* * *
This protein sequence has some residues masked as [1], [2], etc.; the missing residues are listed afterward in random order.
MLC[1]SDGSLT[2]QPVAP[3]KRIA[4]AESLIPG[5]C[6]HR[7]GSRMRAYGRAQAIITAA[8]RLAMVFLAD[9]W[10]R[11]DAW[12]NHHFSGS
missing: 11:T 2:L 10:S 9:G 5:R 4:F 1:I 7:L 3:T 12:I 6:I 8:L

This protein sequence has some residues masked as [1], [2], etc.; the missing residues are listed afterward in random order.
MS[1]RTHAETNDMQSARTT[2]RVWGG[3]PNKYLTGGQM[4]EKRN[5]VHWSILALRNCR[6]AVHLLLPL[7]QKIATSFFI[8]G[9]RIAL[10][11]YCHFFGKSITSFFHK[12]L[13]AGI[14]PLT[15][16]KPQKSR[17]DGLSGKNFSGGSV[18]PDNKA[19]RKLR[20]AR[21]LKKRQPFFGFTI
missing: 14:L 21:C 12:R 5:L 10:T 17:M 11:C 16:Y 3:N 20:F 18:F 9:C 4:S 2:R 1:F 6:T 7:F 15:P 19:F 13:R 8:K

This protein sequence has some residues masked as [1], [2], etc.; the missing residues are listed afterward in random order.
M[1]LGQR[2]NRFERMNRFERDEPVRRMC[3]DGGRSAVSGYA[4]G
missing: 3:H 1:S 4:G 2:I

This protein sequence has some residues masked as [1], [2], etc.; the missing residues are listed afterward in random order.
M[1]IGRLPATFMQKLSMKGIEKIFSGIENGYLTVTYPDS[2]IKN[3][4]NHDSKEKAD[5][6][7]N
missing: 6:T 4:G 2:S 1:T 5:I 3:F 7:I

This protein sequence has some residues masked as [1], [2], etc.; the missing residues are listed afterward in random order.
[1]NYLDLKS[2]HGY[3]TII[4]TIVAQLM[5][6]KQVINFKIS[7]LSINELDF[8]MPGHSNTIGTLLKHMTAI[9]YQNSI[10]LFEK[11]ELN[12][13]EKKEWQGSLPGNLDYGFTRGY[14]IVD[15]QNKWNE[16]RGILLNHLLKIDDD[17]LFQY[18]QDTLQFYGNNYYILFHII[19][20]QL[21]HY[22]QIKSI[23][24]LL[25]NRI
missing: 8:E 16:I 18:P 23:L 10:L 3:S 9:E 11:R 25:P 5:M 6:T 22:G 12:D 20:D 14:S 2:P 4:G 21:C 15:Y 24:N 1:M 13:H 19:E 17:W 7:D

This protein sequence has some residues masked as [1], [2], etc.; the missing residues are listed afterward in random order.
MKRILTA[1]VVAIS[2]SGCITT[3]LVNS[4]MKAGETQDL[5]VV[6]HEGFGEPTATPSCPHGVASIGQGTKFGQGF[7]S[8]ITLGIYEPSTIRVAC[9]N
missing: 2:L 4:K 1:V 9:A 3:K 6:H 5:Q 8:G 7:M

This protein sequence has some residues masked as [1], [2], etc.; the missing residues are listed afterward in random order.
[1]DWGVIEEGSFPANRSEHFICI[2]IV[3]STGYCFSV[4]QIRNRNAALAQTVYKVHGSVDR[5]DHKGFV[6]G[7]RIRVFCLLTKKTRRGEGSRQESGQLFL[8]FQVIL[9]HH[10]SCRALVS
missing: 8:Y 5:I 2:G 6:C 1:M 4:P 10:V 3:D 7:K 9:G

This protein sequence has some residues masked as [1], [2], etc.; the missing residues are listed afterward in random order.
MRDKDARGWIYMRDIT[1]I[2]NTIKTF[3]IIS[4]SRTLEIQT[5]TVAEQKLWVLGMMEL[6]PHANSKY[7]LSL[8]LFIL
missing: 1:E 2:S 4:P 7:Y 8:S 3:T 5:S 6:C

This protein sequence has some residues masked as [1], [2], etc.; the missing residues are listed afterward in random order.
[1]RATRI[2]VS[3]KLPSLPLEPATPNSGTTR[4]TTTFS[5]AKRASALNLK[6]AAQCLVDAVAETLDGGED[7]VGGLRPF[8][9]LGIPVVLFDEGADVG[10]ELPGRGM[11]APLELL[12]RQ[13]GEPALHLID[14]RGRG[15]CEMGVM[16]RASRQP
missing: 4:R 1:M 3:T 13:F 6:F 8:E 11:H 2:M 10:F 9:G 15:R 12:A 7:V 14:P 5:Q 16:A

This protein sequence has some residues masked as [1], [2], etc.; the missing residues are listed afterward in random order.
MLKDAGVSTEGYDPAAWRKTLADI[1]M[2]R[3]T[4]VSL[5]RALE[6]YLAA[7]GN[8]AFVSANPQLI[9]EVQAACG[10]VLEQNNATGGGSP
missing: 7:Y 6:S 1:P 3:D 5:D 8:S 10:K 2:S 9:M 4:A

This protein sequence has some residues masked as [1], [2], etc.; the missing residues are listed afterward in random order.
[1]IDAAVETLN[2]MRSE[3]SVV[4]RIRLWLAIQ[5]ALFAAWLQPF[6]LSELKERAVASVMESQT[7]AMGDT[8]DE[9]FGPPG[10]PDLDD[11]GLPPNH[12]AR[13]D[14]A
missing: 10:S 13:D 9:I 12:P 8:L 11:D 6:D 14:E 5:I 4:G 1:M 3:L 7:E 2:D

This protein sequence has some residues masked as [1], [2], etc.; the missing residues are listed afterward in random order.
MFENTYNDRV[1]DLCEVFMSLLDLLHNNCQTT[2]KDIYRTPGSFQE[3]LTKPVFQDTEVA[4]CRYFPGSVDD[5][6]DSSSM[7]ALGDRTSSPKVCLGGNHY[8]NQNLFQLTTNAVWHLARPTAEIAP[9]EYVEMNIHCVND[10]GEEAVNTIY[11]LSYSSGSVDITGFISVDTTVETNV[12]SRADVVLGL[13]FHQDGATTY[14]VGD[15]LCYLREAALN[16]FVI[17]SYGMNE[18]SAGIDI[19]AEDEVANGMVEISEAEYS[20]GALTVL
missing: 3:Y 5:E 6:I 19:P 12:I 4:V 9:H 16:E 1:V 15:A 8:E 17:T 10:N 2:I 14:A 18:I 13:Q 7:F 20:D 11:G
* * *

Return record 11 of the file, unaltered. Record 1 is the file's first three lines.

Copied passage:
This protein sequence has some residues masked as [1], [2], etc.; the missing residues are listed afterward in random order.
[1]IDAAVETLN[2]MRSE[3]SVV[4]RIRLWLAIQ[5]ALFAAWLQPF[6]LSELKERAVASVMESQT[7]AMGDT[8]DE[9]FGPPG[10]PDLDD[11]GLPPNH[12]AR[13]D[14]A
missing: 10:S 13:D 9:I 12:P 8:L 11:D 6:D 14:E 5:I 4:G 1:M 3:L 7:E 2:D